CRISPR Ikea-style

Modular design is the latest trend for developing new CRISPR tools. In The CRISPR Journal, Juan Carlos Collantes et al. present a base-editor system called Pin-point that recruits a DNA base-modifying enzyme through a hook (an RNA aptamer) within the guide-RNA molecule. In Nature Communications the goal of Lacramioara Bintu and colleagues is not base editing but epigenomic editing, the effector is a chromatin regulator and the hook is an antibody. When the CRISPR-effector combo is big, delivery of individual modules is easier. Furthermore, if the effector is already present inside the cell it can be simply recruited by providing the right hook. One more potential advantage is the convenient reconfiguration of the system by the mix and match of individual components and simultaneous recruitment of different effectors to different target sites.


Soon after the arrival of CRISPR, a report from Harvard compared the new gene-editing technique and its older sister side by side. As reported by Kevin Davies in the book “Editing Humanity,” CRISPR won convincingly, and this paper helped boost CRISPR’s popularity. This video shows that nowadays CRISPR is considered the best in terms of ease of design, ease of experimental setup, and flexibility. TALEN, however, is more precise. What about efficiency? Well, it depends. CRISPR works better in the less-tightly wound regions of the genome, but according to a recent Nature Communications paper, TALEN can access the heterochromatin region better than CRISPR. The study by Huimin Zhao and colleagues at the University of Illinois Urbana-Champaign adds to the evidence that the more (tools), the better.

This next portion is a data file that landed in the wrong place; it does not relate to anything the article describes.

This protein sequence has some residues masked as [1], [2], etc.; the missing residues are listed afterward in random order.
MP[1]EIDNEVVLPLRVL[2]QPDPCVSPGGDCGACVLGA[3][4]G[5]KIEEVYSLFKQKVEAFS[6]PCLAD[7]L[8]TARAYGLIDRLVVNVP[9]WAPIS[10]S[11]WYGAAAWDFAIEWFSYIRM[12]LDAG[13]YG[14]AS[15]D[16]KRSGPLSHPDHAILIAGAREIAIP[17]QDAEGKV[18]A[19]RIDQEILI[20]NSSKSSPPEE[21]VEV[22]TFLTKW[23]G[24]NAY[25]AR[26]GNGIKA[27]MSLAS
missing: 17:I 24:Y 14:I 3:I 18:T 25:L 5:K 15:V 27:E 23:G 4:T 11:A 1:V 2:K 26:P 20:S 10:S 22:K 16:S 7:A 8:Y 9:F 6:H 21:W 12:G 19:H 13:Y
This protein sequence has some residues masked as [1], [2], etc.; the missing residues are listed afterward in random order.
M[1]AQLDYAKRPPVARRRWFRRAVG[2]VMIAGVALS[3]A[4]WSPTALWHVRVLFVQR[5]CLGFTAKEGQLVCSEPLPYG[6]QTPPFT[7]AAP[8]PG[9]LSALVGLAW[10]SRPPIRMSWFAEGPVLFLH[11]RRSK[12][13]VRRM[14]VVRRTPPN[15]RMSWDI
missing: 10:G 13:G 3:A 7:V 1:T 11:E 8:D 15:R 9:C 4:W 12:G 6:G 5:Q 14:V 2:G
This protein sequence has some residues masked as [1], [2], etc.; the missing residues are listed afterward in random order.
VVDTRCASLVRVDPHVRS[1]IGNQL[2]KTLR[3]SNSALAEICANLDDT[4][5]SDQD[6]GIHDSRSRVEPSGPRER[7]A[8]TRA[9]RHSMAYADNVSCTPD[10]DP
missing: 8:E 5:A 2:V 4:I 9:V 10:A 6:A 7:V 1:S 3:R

Prime-edited rice & CRISPR golden rice

Do you remember prime editing? It’s the new ‘search-and-replace’ genome editing technology that mediates targeted insertions, deletions, all 12 possible base-to-base conversions, and combinations thereof. The first good news is that David Liu et al. adapted prime editors for use in rice and wheat, so don’t miss their paper in Nature Biotechnology.

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Born to kill. New CRISPR hope for fighting resistant bacteria

CRISPR evolved in bacteria as a defense mechanism against viral infections. But now researchers are turning the same weapon against bacteria themselves, hoping to defuse antibiotic resistance, which according to WHO is one of the biggest threats to global health.  

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CasX: the smaller the crispier

cas treeTime will tell if it is going to become the preferred enzyme for genome editing or just another useful tool in the expanding CRISPR kit. But the future of CasX looks bright. It is much smaller than the nucleases that have provided a foundation for this technology. Being fewer than a thousand amino acids, it offers clear advantages for delivery in comparison with Cas9, that is over 1,300 Aa. Continue reading

Lights. Camera. Action. Cut!

Super cool. The best film I’ve seen in years. I’m speechless. Over 3,000 retweets and dozens of ecstatic comments, this is how Twitter has reacted to the first real-time video featuring CRISPR, posted by Hiroshi Nishimasu of the University of Tokyo. It is not an animation clip, and it truly shows the Cas9-RNA complex paparazzed while doing its molecular job. Continue reading